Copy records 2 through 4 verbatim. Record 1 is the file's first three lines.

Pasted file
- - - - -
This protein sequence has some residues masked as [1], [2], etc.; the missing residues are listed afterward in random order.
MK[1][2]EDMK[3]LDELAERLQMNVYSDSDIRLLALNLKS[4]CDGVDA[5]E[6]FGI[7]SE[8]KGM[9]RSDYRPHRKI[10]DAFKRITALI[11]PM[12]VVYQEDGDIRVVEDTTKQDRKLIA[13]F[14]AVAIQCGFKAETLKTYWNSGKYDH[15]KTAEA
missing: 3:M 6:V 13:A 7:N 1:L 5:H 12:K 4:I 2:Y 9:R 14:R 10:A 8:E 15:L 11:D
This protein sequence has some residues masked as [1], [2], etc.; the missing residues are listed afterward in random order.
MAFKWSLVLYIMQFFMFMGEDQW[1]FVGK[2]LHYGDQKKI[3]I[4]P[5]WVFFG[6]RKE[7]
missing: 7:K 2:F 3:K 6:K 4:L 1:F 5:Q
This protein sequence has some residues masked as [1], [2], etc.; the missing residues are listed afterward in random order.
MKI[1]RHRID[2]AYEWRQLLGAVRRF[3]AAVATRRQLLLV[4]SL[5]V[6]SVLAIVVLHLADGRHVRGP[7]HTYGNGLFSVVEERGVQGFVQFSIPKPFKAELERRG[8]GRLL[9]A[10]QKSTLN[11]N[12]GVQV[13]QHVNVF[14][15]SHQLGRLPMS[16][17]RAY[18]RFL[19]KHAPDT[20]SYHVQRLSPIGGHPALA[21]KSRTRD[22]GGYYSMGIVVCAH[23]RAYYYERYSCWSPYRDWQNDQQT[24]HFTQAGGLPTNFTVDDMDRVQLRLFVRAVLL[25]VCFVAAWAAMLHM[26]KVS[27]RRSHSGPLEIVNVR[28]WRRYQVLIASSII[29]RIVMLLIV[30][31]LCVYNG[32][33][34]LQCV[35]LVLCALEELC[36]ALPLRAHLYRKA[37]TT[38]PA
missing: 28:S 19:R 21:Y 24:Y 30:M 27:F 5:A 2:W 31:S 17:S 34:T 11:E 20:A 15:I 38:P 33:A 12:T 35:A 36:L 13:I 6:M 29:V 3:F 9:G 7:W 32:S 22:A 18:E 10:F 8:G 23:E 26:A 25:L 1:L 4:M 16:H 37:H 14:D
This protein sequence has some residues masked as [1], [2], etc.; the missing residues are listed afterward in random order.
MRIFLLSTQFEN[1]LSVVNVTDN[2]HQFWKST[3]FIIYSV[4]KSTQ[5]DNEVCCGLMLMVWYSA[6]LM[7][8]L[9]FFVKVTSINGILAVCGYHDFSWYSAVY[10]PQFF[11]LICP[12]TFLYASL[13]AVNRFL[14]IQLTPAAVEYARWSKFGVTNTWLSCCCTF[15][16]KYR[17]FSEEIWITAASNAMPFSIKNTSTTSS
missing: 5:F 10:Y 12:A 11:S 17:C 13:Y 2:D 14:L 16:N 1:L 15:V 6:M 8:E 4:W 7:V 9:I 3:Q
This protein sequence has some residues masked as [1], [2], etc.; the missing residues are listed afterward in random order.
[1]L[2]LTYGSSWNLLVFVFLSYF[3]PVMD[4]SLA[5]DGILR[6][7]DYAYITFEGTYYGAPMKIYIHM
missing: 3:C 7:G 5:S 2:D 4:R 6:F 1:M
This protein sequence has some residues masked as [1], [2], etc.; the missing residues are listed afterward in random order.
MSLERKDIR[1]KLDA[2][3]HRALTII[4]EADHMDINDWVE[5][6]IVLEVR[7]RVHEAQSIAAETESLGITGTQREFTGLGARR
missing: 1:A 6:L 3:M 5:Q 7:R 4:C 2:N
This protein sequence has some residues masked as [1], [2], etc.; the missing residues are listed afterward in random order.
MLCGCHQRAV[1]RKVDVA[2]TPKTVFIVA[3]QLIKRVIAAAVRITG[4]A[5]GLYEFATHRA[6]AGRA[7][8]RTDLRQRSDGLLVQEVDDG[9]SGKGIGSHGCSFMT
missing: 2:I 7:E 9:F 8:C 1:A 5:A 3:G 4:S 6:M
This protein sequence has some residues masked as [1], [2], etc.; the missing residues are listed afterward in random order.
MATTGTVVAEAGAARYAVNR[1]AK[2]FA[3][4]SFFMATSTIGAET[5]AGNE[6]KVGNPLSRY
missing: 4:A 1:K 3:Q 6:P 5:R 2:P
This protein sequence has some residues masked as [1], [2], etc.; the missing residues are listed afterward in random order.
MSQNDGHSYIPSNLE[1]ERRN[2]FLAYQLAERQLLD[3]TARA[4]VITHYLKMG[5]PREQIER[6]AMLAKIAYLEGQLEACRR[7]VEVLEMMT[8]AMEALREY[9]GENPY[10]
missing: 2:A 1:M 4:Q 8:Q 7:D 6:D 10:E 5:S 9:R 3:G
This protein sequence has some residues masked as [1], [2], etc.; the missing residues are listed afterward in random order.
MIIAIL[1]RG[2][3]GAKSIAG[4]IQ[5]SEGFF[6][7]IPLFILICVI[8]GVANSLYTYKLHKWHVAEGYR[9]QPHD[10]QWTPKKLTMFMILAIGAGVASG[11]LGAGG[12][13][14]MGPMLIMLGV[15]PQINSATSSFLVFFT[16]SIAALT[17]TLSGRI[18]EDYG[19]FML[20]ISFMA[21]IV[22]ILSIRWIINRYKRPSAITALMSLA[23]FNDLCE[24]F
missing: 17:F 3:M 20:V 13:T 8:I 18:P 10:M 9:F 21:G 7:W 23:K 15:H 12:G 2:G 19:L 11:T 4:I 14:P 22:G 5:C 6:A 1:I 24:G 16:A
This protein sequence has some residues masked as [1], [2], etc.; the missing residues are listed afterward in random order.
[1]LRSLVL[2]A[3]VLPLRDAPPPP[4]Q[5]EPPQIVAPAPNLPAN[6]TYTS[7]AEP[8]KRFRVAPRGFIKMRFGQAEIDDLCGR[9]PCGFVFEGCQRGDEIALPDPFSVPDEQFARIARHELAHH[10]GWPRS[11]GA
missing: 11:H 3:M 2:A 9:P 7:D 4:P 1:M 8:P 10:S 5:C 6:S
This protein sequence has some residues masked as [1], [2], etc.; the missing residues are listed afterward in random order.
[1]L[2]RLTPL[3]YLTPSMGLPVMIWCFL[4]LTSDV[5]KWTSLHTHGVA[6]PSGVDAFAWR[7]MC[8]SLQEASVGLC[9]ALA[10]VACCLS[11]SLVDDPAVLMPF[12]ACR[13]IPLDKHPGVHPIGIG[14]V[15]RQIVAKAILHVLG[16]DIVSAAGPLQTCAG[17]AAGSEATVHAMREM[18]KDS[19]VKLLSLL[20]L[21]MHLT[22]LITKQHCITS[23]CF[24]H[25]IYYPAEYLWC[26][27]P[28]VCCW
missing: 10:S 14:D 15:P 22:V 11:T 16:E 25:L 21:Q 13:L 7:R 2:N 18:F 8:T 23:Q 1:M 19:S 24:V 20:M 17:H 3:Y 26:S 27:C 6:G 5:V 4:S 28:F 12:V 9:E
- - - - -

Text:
This protein sequence has some residues masked as [1], [2], etc.; the missing residues are listed afterward in random order.
MAFKWSLVLYIMQFFMFMGEDQW[1]FVGK[2]LHYGDQKKI[3]I[4]P[5]WVFFG[6]RKE[7]
missing: 7:K 2:F 3:K 6:K 4:L 1:F 5:Q
This protein sequence has some residues masked as [1], [2], etc.; the missing residues are listed afterward in random order.
MKI[1]RHRID[2]AYEWRQLLGAVRRF[3]AAVATRRQLLLV[4]SL[5]V[6]SVLAIVVLHLADGRHVRGP[7]HTYGNGLFSVVEERGVQGFVQFSIPKPFKAELERRG[8]GRLL[9]A[10]QKSTLN[11]N[12]GVQV[13]QHVNVF[14][15]SHQLGRLPMS[16][17]RAY[18]RFL[19]KHAPDT[20]SYHVQRLSPIGGHPALA[21]KSRTRD[22]GGYYSMGIVVCAH[23]RAYYYERYSCWSPYRDWQNDQQT[24]HFTQAGGLPTNFTVDDMDRVQLRLFVRAVLL[25]VCFVAAWAAMLHM[26]KVS[27]RRSHSGPLEIVNVR[28]WRRYQVLIASSII[29]RIVMLLIV[30][31]LCVYNG[32][33][34]LQCV[35]LVLCALEELC[36]ALPLRAHLYRKA[37]TT[38]PA
missing: 28:S 19:R 21:Y 24:Y 30:M 27:F 5:A 2:W 31:S 17:S 34:T 11:E 20:A 15:I 38:P 33:A 12:T 35:A 36:L 13:I 6:M 29:V 3:F 9:G 7:W 32:S 22:A 18:E 10:F 8:G 23:E 26:A 25:L 1:L 4:M 16:H 37:H 14:D
This protein sequence has some residues masked as [1], [2], etc.; the missing residues are listed afterward in random order.
MRIFLLSTQFEN[1]LSVVNVTDN[2]HQFWKST[3]FIIYSV[4]KSTQ[5]DNEVCCGLMLMVWYSA[6]LM[7][8]L[9]FFVKVTSINGILAVCGYHDFSWYSAVY[10]PQFF[11]LICP[12]TFLYASL[13]AVNRFL[14]IQLTPAAVEYARWSKFGVTNTWLSCCCTF[15][16]KYR[17]FSEEIWITAASNAMPFSIKNTSTTSS
missing: 5:F 10:Y 12:A 11:S 17:C 13:Y 2:D 14:L 16:N 1:L 15:V 6:M 8:E 4:W 7:V 9:I 3:Q